Why we are in the dying days of the bull market.

Discussion in 'Trading' started by areyoukidding?, Aug 15, 2005.

  1. the justification is that we are awash in cash, sounds like a mini 2001.

    CEOs have already cashed out, this is just the public buying into distribution by the bigger institutions.

    Should be interesting how this all plays out..
  2. Based on some of the online broker statistics, I reluctantly agree the public is in the market to some extent. However, I agree to a larger extent with MacroEvent's analysis. There has been a liquidity war that has created some of the biggest distortions I have ever seen in the markets. Granted, I have a limited history and did not experience the 1970s markets and their wild gyrations, but this has to rival that time in history.

    Combine the leveraging of the funds with the constant central banking intervention, the ridiculously low implied vols (hence a market that has even more leveraging and more sensitivity to any sudden surge in volatility) and you have this scattered, illiquid mess.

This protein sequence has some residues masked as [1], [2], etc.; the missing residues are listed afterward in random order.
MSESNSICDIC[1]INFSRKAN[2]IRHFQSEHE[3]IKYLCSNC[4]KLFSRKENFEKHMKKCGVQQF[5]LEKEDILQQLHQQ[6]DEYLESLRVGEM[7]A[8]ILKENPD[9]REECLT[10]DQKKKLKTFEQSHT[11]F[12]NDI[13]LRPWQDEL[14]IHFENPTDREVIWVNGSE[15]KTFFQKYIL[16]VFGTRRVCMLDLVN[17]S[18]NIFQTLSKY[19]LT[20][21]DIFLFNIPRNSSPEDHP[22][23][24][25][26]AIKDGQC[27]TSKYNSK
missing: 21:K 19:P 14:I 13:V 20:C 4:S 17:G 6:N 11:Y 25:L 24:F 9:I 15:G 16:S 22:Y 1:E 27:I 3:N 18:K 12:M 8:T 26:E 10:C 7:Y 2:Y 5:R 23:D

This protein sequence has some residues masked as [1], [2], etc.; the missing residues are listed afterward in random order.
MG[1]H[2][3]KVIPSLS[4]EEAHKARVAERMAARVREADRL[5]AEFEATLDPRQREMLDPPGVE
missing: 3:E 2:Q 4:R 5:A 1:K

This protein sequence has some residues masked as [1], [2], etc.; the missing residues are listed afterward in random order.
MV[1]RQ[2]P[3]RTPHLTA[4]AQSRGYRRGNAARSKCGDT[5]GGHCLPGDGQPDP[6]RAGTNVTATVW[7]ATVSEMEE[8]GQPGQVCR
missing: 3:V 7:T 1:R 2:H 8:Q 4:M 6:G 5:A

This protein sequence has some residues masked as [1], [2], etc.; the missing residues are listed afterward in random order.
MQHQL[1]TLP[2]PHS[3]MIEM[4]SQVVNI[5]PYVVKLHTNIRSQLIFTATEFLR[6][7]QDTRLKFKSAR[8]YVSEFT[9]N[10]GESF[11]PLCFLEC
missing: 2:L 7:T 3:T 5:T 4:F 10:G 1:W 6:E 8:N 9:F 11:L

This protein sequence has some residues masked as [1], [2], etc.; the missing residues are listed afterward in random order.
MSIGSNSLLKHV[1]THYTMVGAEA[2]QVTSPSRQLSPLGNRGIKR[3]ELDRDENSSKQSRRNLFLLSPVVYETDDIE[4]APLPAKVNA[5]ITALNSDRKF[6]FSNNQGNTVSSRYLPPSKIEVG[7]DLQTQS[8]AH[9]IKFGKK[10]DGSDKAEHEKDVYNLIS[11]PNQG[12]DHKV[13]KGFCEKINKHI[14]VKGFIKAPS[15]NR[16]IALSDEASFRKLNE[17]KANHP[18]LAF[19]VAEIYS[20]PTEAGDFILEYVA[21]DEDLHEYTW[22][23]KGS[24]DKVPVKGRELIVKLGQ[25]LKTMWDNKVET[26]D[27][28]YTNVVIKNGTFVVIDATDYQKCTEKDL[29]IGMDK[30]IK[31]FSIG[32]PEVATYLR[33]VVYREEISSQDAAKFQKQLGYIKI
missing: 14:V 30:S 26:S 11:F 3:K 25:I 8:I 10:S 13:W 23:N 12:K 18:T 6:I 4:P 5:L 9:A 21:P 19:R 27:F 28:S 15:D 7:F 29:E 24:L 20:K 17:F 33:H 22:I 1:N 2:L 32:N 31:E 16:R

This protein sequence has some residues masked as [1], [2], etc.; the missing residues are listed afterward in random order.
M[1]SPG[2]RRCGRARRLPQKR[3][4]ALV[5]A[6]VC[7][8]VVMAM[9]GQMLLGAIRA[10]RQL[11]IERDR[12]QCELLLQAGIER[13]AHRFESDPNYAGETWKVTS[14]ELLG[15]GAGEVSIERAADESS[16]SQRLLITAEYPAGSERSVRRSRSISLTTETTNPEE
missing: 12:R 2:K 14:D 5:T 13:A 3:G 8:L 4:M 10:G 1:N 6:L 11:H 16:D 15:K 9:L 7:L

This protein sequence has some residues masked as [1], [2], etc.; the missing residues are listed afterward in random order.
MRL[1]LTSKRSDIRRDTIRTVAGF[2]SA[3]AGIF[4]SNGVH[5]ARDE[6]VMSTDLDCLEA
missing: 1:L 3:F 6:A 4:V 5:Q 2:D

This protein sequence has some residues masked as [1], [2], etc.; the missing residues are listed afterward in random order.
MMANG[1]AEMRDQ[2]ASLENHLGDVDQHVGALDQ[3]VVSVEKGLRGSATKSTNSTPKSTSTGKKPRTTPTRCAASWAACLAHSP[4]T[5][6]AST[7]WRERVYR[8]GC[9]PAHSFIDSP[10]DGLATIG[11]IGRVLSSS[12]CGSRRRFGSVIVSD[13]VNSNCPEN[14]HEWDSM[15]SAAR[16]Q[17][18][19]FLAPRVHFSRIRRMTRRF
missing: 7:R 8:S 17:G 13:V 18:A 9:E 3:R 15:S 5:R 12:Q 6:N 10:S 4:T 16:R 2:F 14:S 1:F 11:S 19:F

3. guy2


    What are the stats?
  4. Wait until you discover the global scene.

    When Greenspan took the leap a few years ahead of you, so far, he summed it up with "we are no longer an island in a sea of turmoil".

    Can you imagine what it will be like when greenspam, you and macro do find out where some of the rest of us are now???

    Looking for precidents while unknowingly in a transition out of the past is where most of the troops are camped...no so for those others who think.. "not more of the same but the other......"

    The transition is going to steepen.... it turns out. what is being invented may become named something like.. "the electronic exponential"....
  5. What the heck does all that mean?
  6. I'm not sure he knows.

  7. Mvic


    Lol either he is saying that money is on the sidelines waiting for a sign to get in that will result in a huge rally up due to a technology dividend,


    he is saying that money is waiting on the sidelines to go short once they see the signs that are reminiscent of what happened at a prior top, and that the high level of electronic trading is going to exacerbate the ensuing crash,

    or, none of the above. Probably the second one though and if so I am in agreement.
  8. holy cow. if this is what you call a bull market....
  9. again it is liquidity driven, leveraged money chasing stocks up with the perceived cheap ie liquid price of oil.
  10. I love 100% up room to go$$$
    #10     Aug 15, 2005